Hyperloop more than a pipe dream? Loop in governments for action

27 July 2023 Consultancy-me.com 5 min. read

The phenomenon of hyperloop transport is from a technical standpoint increasingly becoming a serious reality, sparking excitement among travellers, governments – and climate activists. Actually realising the ambition will however remain a pipe dream without successfully looping in the support of governments, warns a new study by Roland Berger.

Initially concepted more than 200 years ago, hyperloop is a mode of transport that sees people carried – or warped at hyper speed – from starting point to destination. Using electric propulsion and magnetic levitation technology in low-pressure tubes either above or below ground, the pods (or carriers) can reach speeds of 700+ miles per hour.

In comparison, most commercial airplanes fly at around 600 miles per hour. “Hyperloop can be a disruptive technology that offers sustainable high-speed transport,” said Tobias Schönberg, partner at Roland Berger. “It can offer passengers the comfort of a train with the speed of an airplane.”

Key components of Hyperloop system

There are however a number of issues and challenges that come with hyperloop. These are so pressing and complex, that a decade on from the release of Elon Musk’s Hyperloop Alpha document (a technical proposal for the design and development of a hyperloop operating system) little progress has been made.

“There are studies enough,” said Schönberg, “but still no one has taken the leap of faith required to turn the dream into a reality.” Notably, there still is not a single transportation corridor between two cities, and the longest hyperloop test track still sits at 500 meters. Further: interest from much-needed investors has stayed away, delaying Hyperloop’s development and implementation.

Meanwhile, while governments are demonstrating some interest, progress is slow or uncoordinated. The UAE and Saudi Arabia are in fact considered as early innovators in this regard, with the two governments recently launching feasibility studies into two corridors, Abu Dhabi – Al Ain in the UAE, and Dammam – Jubail in Saudi Arabia.

A winning combination

Time to tap the benefits

The benefits of achieving a hyperloop corridor could be immense, according to Roland Berger’s assessment.

For long-distance travel passengers, it could drastically reduce their travel time while providing more convenience. “It is faster than conventional plane, rail or road transportation and more comfortable,” said Schönberg.

Take the trip from Dubai to Riyadh as an example. This journey is currently made by air, with passengers needing a travel time of around four hours, including commutes, waiting and the flight itself. With hyperloop, the journey time could be cut by at least half.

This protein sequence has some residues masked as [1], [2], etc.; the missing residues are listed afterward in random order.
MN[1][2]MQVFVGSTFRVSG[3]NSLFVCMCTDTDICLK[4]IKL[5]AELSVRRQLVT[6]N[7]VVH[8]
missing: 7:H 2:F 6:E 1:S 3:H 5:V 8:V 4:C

Moreover, it comes with the key advantage of flexibility. Gone are the days of planning trips around a single flight per day or trains that go per the two hours – hyperloop offers the opportunity to provide on-demand services that do not run on a fixed schedule. “Pods could bypass selected stations and provide a seamless journey without unnecessary stops.”

Existing Hyperloop test facilities

For governments and city municipalities, there is the advantage of being able to build a new network from the ground up. “By offering a blank canvas in terms of its network, Hyperloop can differentiate itself from other modes of transport. It can avoid the mobility flaws that have evolved in some cities through expanding infrastructure such as missing links between regional railroad stations and airports,” explained Schönberg.

Then comes sustainability. Air and road transport are major contributors to global emissions, with the carbon footprint of hyperloop a fraction of its nearest competitors. According to Roland Berger’s engineering analysis, hyperloop’s emissions are five times lower than its closest land-based counterpart, high-speed rail, and nearly 25 times cleaner than commercial aircraft.

As one example of its potential positive impact on mother nature, “on selected long-haul corridors, hyperloop solutions could reduce domestic air traffic by 40% on selected,” said Schönberg.


Looping in governments for action

Based on their assessment, Roland Berger (which is working on hyperloop related projects both in Europe as well as in the Middle East) said that to turn visions into action, governments will need to step up their support. “Without public-sector backing, the future of Hyperloop is uncertain,” said Santiago Castillo, a partner at Roland Berger.

“It’s a matter of throwing a lot of money at it and making sure that you take enough time as well to test everything properly,” he added.

In the key early stages, governments will need to also fill a hole that typically is bridged by investors. “Hyperloop has a long-term planning horizon. If you look at private equity firms, they want an exit in five to seven years. That’s not Hyperloop. This is more like 20-30 years. Who has the patience for that? It can only be a government.”

Middle East governments however are still far from convinced. According to reporting by Arabian Gulf, governments across the MENA region are preparing to hand out $167 billion worth of contracts to fast-track their respective rail agendas. Hyperloop is “hardly” on the agenda.

To top officials in ministries of transport, Schönberg and Castillo have a number of recommendations. First, use public money to stimulate the private sector and to cover risks. Second, establish a clear regulatory framework for hyperloop, in the footsteps of what the European Commission is trying to achieve with its EU regulatory framework for Hyperloop.

Third, secure public land for testing facilities, and fourth, governments should take a more active role as the “guardian of collaboration” among stakeholders in the ecosystem.